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Yoga Bends the Globalization Stereotype

By Matthew Hennessey | September 19, 2008

Photo by Dave Whelan (CC).

Are you stressed out? Do you suffer from psoriasis? Think you might be pregnant? Depressed? Overweight?

If you answered yes to any (or all) of these questions, perhaps you should try yoga.

Yes, yoga—the consensus cure-all prescribed by experts, neighbors, doctors, online magazines, and strangers the world over. At a time when no one seems to agree on anything, yoga has emerged as a rare counterpoint to globalization's tarnished image.

According to its critics, globalization is a homogenizer of cultures, reducing their rich diversity to profane consumerism. Political scientist Benjamin Barber famously termed the phenomenon "McWorld," after the seeming ubiquity of McDonald's restaurants.

Globalization can sometimes seem like a one-way street. But goods, services, and cultural trends actually flow in every direction. Think of sushi, reggaeton, silk, Kabbalah, paper, Bollywood, coffee, the limbo, Tae Kwon Do, chess, hummus, and Hello Kitty!. The popular energy drink Red Bull originated in Thailand as Krating Daeng. And, of course, there is yoga.

An Internet search on yoga yields upwards of 10 million results—more than George W. Bush gets. The word itself is derived from a Sanskrit word meaning "union." Physical exercise, coupled with structured breathing and meditation, allows the yoga practitioner to transcend the mundane world, achieving peaceful communion with the spiritual realm. If you take a yoga class, you're practicing an ancient form of exercise that originated in India about 5,000 years ago.

Yoga was introduced to the United States in the 1890s. But it wasn't until the middle of the twentieth century that interest really bloomed.

"Probably the person we'd consider the first 'real' yoga teacher in this country was a woman by the name of Indra Devi, who opened the first public yoga school in Hollywood in the late 1940s. She was the first yoga teacher to the stars," said Richard Rosen, Director of Piedmont Yoga Studios in Oakland, Calif., in a recent interview with Policy Innovations. Screen legends Gloria Swanson and Robert Ryan were among her students.

Devi herself was a case study in globalization. Born Eugenie Petersen in 1899 in Riga, Latvia, she became an actress and dancer in Germany before moving to India in the late 1920s. There she adopted her stage name and performed in films before landing in Los Angeles in 1947.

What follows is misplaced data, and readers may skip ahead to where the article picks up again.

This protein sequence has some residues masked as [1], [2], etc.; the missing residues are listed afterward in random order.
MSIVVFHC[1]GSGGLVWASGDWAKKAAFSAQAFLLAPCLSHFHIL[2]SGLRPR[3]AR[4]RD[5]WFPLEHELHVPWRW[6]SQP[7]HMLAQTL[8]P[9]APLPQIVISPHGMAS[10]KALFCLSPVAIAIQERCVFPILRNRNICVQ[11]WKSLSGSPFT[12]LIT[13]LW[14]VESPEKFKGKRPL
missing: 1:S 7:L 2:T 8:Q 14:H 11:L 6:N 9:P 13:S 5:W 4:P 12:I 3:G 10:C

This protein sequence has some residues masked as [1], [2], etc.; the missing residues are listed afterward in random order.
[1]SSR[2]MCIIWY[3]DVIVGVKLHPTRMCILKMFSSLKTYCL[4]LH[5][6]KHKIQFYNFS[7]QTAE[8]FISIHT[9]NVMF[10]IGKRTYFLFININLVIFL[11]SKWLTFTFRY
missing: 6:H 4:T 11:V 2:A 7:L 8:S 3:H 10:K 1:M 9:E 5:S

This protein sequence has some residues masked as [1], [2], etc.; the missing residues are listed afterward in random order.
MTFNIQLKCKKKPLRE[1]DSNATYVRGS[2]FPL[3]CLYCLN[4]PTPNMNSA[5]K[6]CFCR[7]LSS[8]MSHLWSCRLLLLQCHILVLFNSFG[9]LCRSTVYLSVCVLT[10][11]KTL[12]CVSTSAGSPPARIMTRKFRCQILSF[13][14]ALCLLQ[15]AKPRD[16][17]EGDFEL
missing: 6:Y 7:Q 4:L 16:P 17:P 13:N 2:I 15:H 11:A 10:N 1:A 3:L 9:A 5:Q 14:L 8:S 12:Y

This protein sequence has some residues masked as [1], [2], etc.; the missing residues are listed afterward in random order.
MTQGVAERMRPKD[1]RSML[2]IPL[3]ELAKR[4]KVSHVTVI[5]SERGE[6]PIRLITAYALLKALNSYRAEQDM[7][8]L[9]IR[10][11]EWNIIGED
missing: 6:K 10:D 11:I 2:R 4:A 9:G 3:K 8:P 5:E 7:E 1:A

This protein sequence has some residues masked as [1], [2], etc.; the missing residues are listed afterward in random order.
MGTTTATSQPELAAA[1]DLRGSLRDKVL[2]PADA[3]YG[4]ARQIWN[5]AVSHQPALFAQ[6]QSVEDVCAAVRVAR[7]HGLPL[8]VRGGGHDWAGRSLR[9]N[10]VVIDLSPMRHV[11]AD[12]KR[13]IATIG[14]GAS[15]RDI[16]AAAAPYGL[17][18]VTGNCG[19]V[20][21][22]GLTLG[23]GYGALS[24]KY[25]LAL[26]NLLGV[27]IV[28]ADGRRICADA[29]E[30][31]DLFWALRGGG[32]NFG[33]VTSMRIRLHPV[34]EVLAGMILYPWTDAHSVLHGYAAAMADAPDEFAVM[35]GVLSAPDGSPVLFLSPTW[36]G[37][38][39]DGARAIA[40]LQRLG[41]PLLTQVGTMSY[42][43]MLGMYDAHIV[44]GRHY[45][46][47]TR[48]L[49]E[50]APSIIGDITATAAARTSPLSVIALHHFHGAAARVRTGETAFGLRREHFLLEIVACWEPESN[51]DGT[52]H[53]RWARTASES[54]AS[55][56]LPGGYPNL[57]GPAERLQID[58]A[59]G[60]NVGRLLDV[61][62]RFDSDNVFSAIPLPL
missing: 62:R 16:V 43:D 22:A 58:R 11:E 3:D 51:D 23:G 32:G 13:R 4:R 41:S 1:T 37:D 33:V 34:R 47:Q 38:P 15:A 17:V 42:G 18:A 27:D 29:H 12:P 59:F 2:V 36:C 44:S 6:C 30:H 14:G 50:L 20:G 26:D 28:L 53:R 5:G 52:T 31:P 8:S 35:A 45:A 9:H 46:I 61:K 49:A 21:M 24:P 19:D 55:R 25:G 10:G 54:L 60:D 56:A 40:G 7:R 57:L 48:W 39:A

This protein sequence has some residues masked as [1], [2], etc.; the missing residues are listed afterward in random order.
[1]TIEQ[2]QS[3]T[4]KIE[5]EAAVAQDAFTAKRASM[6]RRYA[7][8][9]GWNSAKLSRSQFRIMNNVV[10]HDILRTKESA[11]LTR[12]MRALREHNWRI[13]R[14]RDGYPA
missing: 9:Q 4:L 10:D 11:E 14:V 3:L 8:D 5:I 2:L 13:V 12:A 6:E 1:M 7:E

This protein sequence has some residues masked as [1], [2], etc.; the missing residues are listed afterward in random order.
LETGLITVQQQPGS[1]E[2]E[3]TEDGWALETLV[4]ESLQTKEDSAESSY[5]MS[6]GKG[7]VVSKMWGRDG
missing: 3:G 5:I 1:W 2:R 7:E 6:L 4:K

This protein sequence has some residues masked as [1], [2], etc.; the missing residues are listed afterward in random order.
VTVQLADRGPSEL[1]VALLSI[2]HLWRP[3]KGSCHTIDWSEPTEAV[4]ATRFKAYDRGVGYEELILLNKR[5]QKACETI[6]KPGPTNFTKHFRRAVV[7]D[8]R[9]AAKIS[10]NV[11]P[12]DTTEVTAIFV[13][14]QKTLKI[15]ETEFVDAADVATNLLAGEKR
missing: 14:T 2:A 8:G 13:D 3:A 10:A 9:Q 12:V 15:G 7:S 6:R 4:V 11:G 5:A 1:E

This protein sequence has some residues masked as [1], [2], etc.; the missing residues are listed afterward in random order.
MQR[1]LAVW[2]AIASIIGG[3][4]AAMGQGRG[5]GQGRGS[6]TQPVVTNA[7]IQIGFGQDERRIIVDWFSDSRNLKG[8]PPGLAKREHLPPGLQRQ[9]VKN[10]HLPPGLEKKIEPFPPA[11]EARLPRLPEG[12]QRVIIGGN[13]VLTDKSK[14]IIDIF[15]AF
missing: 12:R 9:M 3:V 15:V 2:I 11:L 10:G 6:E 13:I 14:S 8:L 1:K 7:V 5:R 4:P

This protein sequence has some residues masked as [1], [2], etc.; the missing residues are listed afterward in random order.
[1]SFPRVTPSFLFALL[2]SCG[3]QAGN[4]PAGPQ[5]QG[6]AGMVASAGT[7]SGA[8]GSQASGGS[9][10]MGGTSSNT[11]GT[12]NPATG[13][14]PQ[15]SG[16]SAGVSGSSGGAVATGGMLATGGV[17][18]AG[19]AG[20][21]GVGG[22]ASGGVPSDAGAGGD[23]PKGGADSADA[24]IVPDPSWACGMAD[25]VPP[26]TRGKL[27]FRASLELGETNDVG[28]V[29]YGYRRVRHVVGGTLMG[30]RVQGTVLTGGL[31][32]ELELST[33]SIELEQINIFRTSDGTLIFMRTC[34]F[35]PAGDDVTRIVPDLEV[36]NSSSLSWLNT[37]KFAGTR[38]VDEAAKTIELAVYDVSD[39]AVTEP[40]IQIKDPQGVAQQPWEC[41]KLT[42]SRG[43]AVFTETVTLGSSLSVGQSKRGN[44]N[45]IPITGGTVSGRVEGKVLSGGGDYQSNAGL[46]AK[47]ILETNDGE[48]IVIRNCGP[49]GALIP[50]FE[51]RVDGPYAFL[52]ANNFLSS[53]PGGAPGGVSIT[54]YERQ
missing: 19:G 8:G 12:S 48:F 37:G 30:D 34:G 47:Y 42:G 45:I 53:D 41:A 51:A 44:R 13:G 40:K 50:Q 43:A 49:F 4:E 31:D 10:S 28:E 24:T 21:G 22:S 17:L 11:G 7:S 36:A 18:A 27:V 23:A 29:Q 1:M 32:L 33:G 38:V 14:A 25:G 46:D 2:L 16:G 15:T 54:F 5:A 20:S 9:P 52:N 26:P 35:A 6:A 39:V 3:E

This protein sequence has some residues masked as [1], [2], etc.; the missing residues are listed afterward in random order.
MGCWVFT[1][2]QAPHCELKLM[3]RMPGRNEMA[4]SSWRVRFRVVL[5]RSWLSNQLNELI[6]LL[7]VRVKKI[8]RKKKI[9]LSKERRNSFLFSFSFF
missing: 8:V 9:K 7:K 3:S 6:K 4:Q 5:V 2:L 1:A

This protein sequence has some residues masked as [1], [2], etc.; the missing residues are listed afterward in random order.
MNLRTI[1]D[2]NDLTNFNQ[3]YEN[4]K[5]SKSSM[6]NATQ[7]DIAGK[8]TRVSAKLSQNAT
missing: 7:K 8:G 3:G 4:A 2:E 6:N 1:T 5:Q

But Devi's influence as a yoga ambassador was confined to the clubby world of Tinseltown. Richard Hittleman, on the other hand, figured out a way to bring yoga to the masses. He put it in a place where Americans were sure to find it: television.

Dubbed "America's leading yoga expert," Hittleman's Yoga for Health series debuted on Los Angles public television in 1961. His 1969 book Yoga: 28 Day Exercise Plan, filled with photos of healthy-looking women demonstrating basic asanas (poses), became a fixture on the bookshelf of what today might be called the "Oprah demographic." Day 1 features poses designed to "develop and firm your chest and bust."

There are, in fact, broad similarities between the annual "Yoga in America" market survey performed by Yoga Journal and Nielsen Media Research's survey data of the audience for Oprah Winfrey's television show. Seventy two percent of yoga practitioners, and 75 percent of Oprah watchers, are women. The majority in both groups is 35 or older and earns more than $40,000 per year.

While selling a lot of books to future members of Oprah's book club, Hittleman may have inadvertently set yoga on the path to becoming the quasi-medical remedy that it is today. According to his instructions for the 14th day, "If housework is continual drudgery and without meaning, [a housewife] becomes irritable, frustrated and depressed and these feelings are passed on to other members of the family." The answer to these and other spiritual dilemmas? Yoga, of course.

That yoga can give meaning to your life is the persistent refrain of its most vocal cheerleaders in the West. For some, however, yoga is no more meaningful (or powerful) than Red Bull. With the actual number of Americans practicing yoga holding steady at about 15 million, some are predicting that the boom has peaked. Yoga, they say, will soon be on the way out.

Funny. That's what we always hear about globalization.

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Read More: Business, Culture, Gender, Globalization, Health, Religion, United States, India, Americas, Asia, Global

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